Part 1 - The Legends
"Tea has a long and turbulent history, filled with intrigue, adventure, fortune gained and lost, embargoes, drugs, taxation, smugglers, war, revolution, religious aestheticism, artistic expression, and social change." Mary Lou & Robert J. Heiss (The Story of Tea)
The history of tea is slippery. Its origin stories are street-wise and nimble; nailing down a single tale feels a bit like unravelling knotted necklace chains, coiled together at the bottom of your suitcase. The rich history of tea is multi-storied, but I've sifted out two to get us started.
In the beginning...
The Legend of ShenNong (2737 BC)
Once upon a (prehistoric) time, in a land far far away (unless you are in China) lived the legendary deity, Shennong. Shennong was a mythical sage ruler, and the mastermind behind Chinese agriculture and medicine. One windy day, he was drinking a bowl of boiled water (all the subjects of the land cleansed their water by boiling it first) and a few leaves blew into the cup, changing the colour. The emperor took a sip of the brew, and was pleasantly surprised by its flavour. Some tell a variant of the legend, in which Shennong tested the medicinal properties of teas on himself, and found them to soothe ailments and work as an antidote to poisonous herbs. (For more on this legend and others, check out Lu Yu's famous early work on the subject, The Classic of Tea.)
The Legend of Bodhidarma (Tang Dynasty 618 - 907AD)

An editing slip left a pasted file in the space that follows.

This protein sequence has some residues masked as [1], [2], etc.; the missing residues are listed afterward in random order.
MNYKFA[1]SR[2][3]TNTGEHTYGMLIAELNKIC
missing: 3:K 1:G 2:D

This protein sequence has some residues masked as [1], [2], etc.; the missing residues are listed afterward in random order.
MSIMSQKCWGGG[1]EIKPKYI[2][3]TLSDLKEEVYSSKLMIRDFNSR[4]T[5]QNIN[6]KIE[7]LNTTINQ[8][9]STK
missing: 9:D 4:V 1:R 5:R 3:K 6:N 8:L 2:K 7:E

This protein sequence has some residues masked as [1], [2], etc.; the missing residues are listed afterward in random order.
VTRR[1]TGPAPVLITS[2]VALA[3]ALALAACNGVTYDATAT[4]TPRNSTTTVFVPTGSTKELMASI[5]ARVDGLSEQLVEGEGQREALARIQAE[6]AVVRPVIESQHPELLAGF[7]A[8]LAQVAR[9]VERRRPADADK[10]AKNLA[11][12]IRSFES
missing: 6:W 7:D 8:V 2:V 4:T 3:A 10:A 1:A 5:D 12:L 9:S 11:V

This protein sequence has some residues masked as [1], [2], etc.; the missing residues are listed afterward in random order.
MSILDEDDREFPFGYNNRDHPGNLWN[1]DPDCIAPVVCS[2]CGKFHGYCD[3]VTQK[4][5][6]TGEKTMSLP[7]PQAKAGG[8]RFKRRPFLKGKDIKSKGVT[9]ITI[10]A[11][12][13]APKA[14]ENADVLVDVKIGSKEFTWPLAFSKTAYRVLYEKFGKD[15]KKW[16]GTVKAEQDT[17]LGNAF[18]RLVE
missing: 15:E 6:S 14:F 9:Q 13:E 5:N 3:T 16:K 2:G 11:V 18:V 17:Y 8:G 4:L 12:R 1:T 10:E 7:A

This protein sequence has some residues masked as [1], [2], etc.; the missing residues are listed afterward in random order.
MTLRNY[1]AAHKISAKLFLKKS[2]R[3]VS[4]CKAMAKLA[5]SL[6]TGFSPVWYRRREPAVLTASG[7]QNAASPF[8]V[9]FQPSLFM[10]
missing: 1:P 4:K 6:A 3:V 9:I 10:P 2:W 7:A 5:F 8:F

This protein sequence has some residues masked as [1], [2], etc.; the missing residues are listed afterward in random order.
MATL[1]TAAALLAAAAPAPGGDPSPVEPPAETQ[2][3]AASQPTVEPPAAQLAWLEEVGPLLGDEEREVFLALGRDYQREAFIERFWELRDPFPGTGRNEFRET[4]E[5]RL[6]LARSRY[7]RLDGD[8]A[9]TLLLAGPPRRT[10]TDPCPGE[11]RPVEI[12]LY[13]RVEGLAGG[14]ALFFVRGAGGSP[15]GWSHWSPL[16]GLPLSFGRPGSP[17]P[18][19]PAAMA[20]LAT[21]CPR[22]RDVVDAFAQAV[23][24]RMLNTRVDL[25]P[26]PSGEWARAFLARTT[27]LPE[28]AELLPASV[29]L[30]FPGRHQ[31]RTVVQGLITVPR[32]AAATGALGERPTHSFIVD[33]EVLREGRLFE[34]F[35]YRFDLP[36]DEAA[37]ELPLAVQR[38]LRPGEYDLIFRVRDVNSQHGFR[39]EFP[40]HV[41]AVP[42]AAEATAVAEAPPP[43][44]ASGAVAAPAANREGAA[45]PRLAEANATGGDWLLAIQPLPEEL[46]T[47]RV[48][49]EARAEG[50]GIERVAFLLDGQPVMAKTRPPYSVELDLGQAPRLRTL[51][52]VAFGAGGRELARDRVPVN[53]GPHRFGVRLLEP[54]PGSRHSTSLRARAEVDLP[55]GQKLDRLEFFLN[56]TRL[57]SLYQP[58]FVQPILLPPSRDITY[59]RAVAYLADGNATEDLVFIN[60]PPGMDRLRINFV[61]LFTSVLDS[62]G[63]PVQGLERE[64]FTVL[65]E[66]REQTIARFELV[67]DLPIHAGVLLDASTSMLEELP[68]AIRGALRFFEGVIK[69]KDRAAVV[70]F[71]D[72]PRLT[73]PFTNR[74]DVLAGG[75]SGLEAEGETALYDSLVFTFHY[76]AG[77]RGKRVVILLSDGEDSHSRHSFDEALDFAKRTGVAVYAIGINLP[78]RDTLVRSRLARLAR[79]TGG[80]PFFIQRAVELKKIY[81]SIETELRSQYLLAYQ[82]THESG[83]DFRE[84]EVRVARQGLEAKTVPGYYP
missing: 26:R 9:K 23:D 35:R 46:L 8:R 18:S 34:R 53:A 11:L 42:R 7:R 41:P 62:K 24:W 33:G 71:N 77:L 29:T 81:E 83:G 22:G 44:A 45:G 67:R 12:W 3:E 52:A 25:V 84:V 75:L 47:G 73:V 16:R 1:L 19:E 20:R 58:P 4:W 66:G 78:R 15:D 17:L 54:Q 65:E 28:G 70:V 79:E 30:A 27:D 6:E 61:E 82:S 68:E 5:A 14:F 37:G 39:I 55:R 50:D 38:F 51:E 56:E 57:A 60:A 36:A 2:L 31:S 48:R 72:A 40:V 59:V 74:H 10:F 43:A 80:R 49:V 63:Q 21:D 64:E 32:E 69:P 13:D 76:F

*sometimes, another version of the story is told with Gautama Buddha in place of Bodhidharma.
Bodhidharma was a Buddhist monk who lived during the 5th or 6th century. He is traditionally credited as the transmitter of Chan Buddhism to China. According to Chinese legend, he also began the physical training of the monks of Shaolin Monastery, which led to the creation of Shaolin kungfu. In Japan, he is known as Daruma. The rather gruesome legend dates back to the Tang Dynasty. In the traditional folklore, Bodhidharma accidentally fell asleep after meditating in front of a wall for nine years. He woke up in such disgust at his weakness, that he cut off his own eyelids. They fell to the ground and took root, growing into tea bushes. This myth expresses the sentiment that tea is the drink of woke-folks: open eyes as a metaphor for staying present, engaged, and aware in the world.
So there you have it, the first two pieces of a tea leaf puzzle. Origin stories shape our collective consciousness, and function as a container for growing. Share below if you know another version of the tale!
Much love and tea-stained fingertips,